When Silicon Valley Bank collapsed, it triggered a domino effect within the banking sector. Signature Bank’s collapse came next, and the banking woes even spread across the Atlantic, touching Credit Suisse and even potentially Deutsche Bank. However, the fears about some of those said to be facing potential issues like a run on their deposits appear to be overblown.
In particular, Charles Schwab’s stock continues to be weighed down by those fears, so a closer look is in order, and not just at Schwab. The banking sector may prove to be a rich source of buy-the-dip opportunities for investors who are not faint of heart.
The Bull Case For Charles Schwab
Shares of Charles Schwab Corporation (NYSE:SCHW) have plunged more than 30% year to date, with nearly all of that decline coming since March 8. In fact, Schwab shares are off more than the KBW Bank Index, which is down by about 20% year to date after plummeting more than 25% in the past month.
After Schwab’s selloff, it’s significantly undervalued versus the rest of the capital markets industry and even its own history. The firm is trading at a trailing P/E of about 15.4 times, while the capital markets industry is trading at a P/E of 22.2 times, slightly higher than its three-year average of 19.4 times.
Additionally, Tikr records Schwab’s mean P/E over the last five years as about 22.8, also suggesting the stock looks cheap.
Of course, for Schwab shares to actually be cheap, investors need signs that the firm isn’t actually facing the woes the market has assigned to it. Perhaps one of the greatest signs of stability is the fact that there’s been a glut of purchases by company insiders over the last couple of weeks.
Schwab management have also been reassuring investors that things aren’t as dire as the broader market seems to believe. CEO Walter Bettinger said recently that Schwab has plenty of liquidity to cover any potential deposit run. He added that even if Charles Schwab did face any such danger, it could take a loan from the Federal Home Loan Bank or issue certificates of deposit.
Risks For Schwab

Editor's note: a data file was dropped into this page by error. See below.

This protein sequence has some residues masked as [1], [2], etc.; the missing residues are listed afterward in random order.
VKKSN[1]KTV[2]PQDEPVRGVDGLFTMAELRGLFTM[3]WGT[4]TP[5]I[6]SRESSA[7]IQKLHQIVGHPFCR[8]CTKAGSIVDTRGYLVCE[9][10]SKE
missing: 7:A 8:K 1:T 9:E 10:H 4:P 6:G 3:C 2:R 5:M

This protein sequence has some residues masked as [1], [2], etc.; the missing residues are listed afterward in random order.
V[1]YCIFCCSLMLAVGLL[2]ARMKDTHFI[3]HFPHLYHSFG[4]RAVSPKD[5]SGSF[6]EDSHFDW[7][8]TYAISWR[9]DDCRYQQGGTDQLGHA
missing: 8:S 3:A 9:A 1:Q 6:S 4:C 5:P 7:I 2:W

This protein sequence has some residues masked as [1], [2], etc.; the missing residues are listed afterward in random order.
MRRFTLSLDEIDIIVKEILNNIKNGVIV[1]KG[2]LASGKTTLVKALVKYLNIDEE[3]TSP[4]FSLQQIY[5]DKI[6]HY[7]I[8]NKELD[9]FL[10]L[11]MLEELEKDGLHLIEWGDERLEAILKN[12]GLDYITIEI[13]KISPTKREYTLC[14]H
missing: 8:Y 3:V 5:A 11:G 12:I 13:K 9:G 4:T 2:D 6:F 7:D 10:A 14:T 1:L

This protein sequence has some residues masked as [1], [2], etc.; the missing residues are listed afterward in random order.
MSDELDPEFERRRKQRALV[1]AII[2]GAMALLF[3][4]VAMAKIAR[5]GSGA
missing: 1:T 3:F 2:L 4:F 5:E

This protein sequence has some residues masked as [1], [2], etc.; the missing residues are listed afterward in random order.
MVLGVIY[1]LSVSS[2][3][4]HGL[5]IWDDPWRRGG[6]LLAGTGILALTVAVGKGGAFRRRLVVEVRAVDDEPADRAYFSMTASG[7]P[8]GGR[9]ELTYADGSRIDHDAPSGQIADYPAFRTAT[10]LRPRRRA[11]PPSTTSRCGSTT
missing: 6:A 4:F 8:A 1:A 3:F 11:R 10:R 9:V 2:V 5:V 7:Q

Of course, no assessment of Schwab’s stock right now would be complete without a consideration of the risks. The biggest issue right now is market sentiment. It’s certainly no secret that Schwab is exposed to interest rate fluctuations.
However, the recent commentary from Schwab management in their February activity update suggested customers were merely swapping out those troublesome bonds for “higher-yielding cash alternatives within Schwab.” The numbers themselves aren’t so bad either.
The firm reported $41.7 billion in core net new assets by new and existing clients in February. Client assets declined 4% year over year and 1% month over month. However, considering the situation with those bonds, those declines don’t appear to warrant the steep selloff in Schwab shares.
Of course, the March activity update will be a crucial indicator of Schwab’s current health, but the worst-case scenario appears to be a temporary decline rather than a total collapse. Thus, some investors might want to consider Schwab shares, although this stock isn’t for the faint of heart right now.
Other Potential Buy-The-Dip Opportunities In The Banking Sector
Charles Schwab isn’t the only banking stock that might be worth a look amid the recent selloff. For example, old stalwarts like Goldman Sachs (NYSE:GS) and Morgan Stanley (NYSE:MS) might be worth a look over the long term.
Unfortunately, the bull theses for these stocks might take some time to play out, but both have stood the test of time. Morgan Stanley shares are up 62% over the last five years, while Goldman Sachs shares have gained 28% over the same timeframe.
While Morgan Stanley has outperformed Goldman Sachs in both the long and short term, both firms also offer attractive dividend yields, suggesting they could be solid long-term additions to a dividend portfolio.
Two other names worth considering are JPMorgan Chase & Co (NYSE:JPM) and Wells Fargo & Co (NYSE:WFC), although these bull theses may also take some time to play out. JPMorgan is up 18% over the last five years, although Wells Fargo is down 28%, with all of that decline coming over the last 12 months.
Essentially, there’s the potential for more upside from Wells Fargo, although its performance over the last 12 months increases the potential risk with the shares.
Investing In Bank Stocks
Investors should note that this may be a risky time to invest in bank stocks, but over the long term, many of the firms whose stocks have been hammered are likely to bounce back. There’s a reason U.S. regulators have dubbed names like JPMorgan “too big to fail,” but some other bank stocks may also be solid investments.
This post originally appeared at ValueWalk.com.